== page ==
Shinto is the early religion of Japan. It is a combination of two chinese characters, which means: "The way of the gods." In Shintoism the Kami are being worshipped. Kami are gods of nature. Some kami are bound to be found in certain places, others are united with bigger objects and phenomena. Amaterasu is for example the god of the sun. Marie Kondo the "spark-joy guru of tidying" and her method, the KonMari method, is based on Shintoism. Keeping the house tidy is part of the practice.


I have sent my japanese friend once a photo of me snow bathing (in a bathing suit swimming in the snow) and asked her the japanese term for snow bathing. There is no japanese term for it. And I thought there was! The Japanese have a term for forest bathing: Shinrin-yoku. To be in the forest with the trees, will make sure you will be re-energized and that you can feel your own core.

Sumo, Judo and Karate

Tea ceremony

The aim of the tea ceremony (in a small space) is to reduce daily life to the barest essentials and idealize form. Behind this idea is to intensify the brief time spent together as a moment to be cherished. Tea utensils, the preparation of tea and the tea ceremony etiquette is all very important. When you will experience a true tea ceremony it is advised to prepare yourself to understand more beforehand of this Japanese ceremony.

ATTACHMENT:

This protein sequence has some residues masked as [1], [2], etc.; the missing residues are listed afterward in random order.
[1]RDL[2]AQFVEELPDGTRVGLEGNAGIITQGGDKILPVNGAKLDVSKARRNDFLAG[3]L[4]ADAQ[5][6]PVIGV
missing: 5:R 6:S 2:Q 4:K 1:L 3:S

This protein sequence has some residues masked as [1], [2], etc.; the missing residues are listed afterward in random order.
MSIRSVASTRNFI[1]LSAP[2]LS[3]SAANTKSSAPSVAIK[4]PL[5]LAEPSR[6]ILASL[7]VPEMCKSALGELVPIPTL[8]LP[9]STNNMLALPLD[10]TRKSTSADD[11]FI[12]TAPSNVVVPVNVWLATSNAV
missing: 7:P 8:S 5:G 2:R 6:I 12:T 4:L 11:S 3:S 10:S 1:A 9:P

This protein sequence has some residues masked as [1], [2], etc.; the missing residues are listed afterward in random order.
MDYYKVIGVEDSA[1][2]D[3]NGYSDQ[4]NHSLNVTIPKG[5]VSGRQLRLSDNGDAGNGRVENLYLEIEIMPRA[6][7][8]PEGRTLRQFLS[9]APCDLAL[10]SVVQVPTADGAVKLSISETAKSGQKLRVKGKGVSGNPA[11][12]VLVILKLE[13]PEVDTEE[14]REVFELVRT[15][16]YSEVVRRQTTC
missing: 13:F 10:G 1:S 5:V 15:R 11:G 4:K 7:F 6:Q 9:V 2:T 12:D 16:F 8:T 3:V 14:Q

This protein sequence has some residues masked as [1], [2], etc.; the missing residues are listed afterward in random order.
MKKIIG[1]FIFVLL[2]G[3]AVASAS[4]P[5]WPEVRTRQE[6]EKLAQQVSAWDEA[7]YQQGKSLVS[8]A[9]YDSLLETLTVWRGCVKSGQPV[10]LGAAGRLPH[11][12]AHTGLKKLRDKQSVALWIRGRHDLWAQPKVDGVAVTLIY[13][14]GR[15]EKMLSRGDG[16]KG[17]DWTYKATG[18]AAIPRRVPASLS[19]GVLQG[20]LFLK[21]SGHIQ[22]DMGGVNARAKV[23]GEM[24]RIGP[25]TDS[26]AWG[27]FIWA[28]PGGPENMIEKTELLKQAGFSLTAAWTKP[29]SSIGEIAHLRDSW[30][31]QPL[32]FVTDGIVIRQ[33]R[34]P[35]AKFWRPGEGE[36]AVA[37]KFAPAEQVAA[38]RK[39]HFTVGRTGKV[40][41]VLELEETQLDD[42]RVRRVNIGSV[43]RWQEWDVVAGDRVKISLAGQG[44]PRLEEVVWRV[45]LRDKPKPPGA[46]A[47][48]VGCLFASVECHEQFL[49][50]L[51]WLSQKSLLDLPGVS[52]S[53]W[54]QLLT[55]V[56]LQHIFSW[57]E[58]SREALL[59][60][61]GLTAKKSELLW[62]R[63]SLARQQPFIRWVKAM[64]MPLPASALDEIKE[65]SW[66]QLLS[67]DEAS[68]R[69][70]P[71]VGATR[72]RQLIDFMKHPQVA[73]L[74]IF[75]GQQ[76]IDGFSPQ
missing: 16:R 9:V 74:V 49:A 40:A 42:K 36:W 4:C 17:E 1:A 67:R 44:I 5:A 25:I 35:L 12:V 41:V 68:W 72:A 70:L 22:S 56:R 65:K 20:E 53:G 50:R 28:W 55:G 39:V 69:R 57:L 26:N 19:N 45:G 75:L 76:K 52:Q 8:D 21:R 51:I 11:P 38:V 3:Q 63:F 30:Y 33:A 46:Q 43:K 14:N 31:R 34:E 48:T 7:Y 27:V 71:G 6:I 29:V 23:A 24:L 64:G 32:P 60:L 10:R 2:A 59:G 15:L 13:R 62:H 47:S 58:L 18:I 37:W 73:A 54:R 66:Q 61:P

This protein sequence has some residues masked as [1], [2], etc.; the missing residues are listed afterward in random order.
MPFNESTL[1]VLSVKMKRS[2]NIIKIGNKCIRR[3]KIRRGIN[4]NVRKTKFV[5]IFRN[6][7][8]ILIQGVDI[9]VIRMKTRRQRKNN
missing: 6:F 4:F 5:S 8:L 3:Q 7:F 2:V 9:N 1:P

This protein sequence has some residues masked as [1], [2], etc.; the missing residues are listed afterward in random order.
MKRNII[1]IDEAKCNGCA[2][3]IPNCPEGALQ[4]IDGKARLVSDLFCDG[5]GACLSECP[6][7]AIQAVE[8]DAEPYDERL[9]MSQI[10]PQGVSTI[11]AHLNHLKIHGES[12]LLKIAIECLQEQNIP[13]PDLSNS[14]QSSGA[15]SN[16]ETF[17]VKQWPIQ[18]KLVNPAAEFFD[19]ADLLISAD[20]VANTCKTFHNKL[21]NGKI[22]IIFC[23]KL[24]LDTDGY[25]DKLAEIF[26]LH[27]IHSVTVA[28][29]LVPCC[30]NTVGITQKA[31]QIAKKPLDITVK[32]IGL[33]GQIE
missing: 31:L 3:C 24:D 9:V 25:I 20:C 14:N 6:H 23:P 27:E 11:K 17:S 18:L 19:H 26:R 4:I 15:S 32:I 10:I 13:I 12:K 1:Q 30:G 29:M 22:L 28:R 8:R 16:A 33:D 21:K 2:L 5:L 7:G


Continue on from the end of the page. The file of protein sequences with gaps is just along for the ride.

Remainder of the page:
It is about patience and respect of the daily things. Try to find harmony in the day to day activities, to be correct and punctual towards others and to be persistent of the things which are important to you, even when it is not easy. 


As explained by the latest Marie Kondo on Netflix (2023), do what you like and what you think is important in your life…


According to Shinto animism, some inanimate objects could gain a soul after 100 years of service, a concept know as tsukumogami.

Omiyage and Temiyage

Omiyage and Temiyage are Japanese names for two kinds of gifts. Omiyage are souvenirs you bring home from a trip. Temiyage are thank-you gifts you bring when you visit someone. Japanese people have the habit of buying plenty of gifts for their friends. As a foreigner it is appreciated when you bring Omiyage and Temiyage.

Wabisabi 侘 寂

A lot of things around me are Wabisabi, especially when you try to use things as long as possible. And when you are open to see things in the light they are, and not everything has to be perfect around you. Life in it's imperfection.


Zakka is to be grateful for the normal, simple things that make life special. For example your favorite sweater of coffee cup.

Habits in the Philippines